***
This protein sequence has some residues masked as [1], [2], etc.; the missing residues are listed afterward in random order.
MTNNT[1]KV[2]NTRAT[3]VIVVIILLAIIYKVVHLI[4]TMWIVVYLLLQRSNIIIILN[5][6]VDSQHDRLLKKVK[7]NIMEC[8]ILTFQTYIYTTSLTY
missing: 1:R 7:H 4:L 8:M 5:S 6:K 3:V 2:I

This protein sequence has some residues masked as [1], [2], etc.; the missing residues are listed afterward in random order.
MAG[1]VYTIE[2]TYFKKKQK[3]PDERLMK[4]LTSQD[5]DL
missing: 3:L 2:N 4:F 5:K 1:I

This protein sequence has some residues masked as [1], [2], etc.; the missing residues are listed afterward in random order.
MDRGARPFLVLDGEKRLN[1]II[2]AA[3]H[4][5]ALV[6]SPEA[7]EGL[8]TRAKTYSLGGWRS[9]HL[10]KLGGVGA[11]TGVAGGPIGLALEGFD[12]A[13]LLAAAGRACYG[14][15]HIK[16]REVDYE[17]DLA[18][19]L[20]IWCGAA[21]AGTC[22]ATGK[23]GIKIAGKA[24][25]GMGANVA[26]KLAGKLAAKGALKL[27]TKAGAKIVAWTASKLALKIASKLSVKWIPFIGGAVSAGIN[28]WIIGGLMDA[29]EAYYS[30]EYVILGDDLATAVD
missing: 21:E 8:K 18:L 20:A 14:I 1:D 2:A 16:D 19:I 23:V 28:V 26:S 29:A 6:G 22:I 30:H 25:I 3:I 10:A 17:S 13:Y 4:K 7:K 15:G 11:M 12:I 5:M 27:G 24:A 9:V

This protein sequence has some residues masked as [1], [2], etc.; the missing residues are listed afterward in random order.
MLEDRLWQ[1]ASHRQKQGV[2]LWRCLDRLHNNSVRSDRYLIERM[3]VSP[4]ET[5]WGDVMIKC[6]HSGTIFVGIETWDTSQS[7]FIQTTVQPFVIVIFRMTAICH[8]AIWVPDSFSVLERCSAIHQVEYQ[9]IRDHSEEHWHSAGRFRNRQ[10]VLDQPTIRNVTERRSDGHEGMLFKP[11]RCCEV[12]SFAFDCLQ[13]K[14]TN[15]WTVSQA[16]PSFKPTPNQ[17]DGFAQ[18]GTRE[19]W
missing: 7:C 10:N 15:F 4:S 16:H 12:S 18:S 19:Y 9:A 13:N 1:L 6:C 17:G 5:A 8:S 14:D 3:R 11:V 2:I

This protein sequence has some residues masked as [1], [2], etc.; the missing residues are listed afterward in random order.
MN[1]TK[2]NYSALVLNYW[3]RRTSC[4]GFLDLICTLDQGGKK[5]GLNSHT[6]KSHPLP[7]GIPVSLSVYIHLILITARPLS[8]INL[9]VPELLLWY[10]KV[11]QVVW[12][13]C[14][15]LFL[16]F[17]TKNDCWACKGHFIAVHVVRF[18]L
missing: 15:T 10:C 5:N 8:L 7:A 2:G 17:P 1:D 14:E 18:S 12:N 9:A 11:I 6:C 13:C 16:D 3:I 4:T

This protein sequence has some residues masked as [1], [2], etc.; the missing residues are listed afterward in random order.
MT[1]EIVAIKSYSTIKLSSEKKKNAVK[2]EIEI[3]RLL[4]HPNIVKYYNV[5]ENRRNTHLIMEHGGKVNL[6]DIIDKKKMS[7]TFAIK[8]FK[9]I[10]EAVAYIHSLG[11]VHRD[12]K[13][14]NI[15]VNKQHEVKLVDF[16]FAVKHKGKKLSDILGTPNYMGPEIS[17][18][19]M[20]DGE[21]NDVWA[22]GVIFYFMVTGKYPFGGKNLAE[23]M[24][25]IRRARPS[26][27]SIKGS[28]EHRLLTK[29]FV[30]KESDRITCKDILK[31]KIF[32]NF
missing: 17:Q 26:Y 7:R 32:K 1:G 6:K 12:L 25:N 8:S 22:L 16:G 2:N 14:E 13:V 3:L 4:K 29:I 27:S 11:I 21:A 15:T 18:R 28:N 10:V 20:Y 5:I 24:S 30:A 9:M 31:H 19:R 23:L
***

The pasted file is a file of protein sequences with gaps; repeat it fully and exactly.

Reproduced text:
This protein sequence has some residues masked as [1], [2], etc.; the missing residues are listed afterward in random order.
MTNNT[1]KV[2]NTRAT[3]VIVVIILLAIIYKVVHLI[4]TMWIVVYLLLQRSNIIIILN[5][6]VDSQHDRLLKKVK[7]NIMEC[8]ILTFQTYIYTTSLTY
missing: 1:R 7:H 4:L 8:M 5:S 6:K 3:V 2:I

This protein sequence has some residues masked as [1], [2], etc.; the missing residues are listed afterward in random order.
MAG[1]VYTIE[2]TYFKKKQK[3]PDERLMK[4]LTSQD[5]DL
missing: 3:L 2:N 4:F 5:K 1:I

This protein sequence has some residues masked as [1], [2], etc.; the missing residues are listed afterward in random order.
MDRGARPFLVLDGEKRLN[1]II[2]AA[3]H[4][5]ALV[6]SPEA[7]EGL[8]TRAKTYSLGGWRS[9]HL[10]KLGGVGA[11]TGVAGGPIGLALEGFD[12]A[13]LLAAAGRACYG[14][15]HIK[16]REVDYE[17]DLA[18][19]L[20]IWCGAA[21]AGTC[22]ATGK[23]GIKIAGKA[24][25]GMGANVA[26]KLAGKLAAKGALKL[27]TKAGAKIVAWTASKLALKIASKLSVKWIPFIGGAVSAGIN[28]WIIGGLMDA[29]EAYYS[30]EYVILGDDLATAVD
missing: 21:E 8:K 18:L 20:A 14:I 1:D 2:A 16:D 19:I 23:V 28:V 26:S 29:A 6:G 22:I 30:H 25:I 3:I 10:A 17:S 13:Y 4:K 7:K 15:G 11:M 12:I 5:M 27:G 24:A 9:V

This protein sequence has some residues masked as [1], [2], etc.; the missing residues are listed afterward in random order.
MLEDRLWQ[1]ASHRQKQGV[2]LWRCLDRLHNNSVRSDRYLIERM[3]VSP[4]ET[5]WGDVMIKC[6]HSGTIFVGIETWDTSQS[7]FIQTTVQPFVIVIFRMTAICH[8]AIWVPDSFSVLERCSAIHQVEYQ[9]IRDHSEEHWHSAGRFRNRQ[10]VLDQPTIRNVTERRSDGHEGMLFKP[11]RCCEV[12]SFAFDCLQ[13]K[14]TN[15]WTVSQA[16]PSFKPTPNQ[17]DGFAQ[18]GTRE[19]W
missing: 7:C 10:N 15:F 4:S 16:H 12:S 18:S 19:Y 9:A 13:N 1:L 6:C 17:G 5:A 8:S 14:D 3:R 11:V 2:I

This protein sequence has some residues masked as [1], [2], etc.; the missing residues are listed afterward in random order.
MN[1]TK[2]NYSALVLNYW[3]RRTSC[4]GFLDLICTLDQGGKK[5]GLNSHT[6]KSHPLP[7]GIPVSLSVYIHLILITARPLS[8]INL[9]VPELLLWY[10]KV[11]QVVW[12][13]C[14][15]LFL[16]F[17]TKNDCWACKGHFIAVHVVRF[18]L
missing: 15:T 10:C 5:N 8:L 7:A 2:G 17:P 1:D 14:E 18:S 12:N 9:A 11:I 6:C 13:C 16:D 3:I 4:T

This protein sequence has some residues masked as [1], [2], etc.; the missing residues are listed afterward in random order.
MT[1]EIVAIKSYSTIKLSSEKKKNAVK[2]EIEI[3]RLL[4]HPNIVKYYNV[5]ENRRNTHLIMEHGGKVNL[6]DIIDKKKMS[7]TFAIK[8]FK[9]I[10]EAVAYIHSLG[11]VHRD[12]K[13][14]NI[15]VNKQHEVKLVDF[16]FAVKHKGKKLSDILGTPNYMGPEIS[17][18][19]M[20]DGE[21]NDVWA[22]GVIFYFMVTGKYPFGGKNLAE[23]M[24][25]IRRARPS[26][27]SIKGS[28]EHRLLTK[29]FV[30]KESDRITCKDILK[31]KIF[32]NF
missing: 17:Q 26:Y 7:R 32:K 1:G 6:K 12:L 25:N 8:S 22:L 16:G 2:N 14:E 13:V 3:L 4:K 29:I 27:S 11:I 21:A 15:T 18:R 28:N 10:V 20:Y 5:I 24:S 30:A 9:M 31:H 19:R 23:L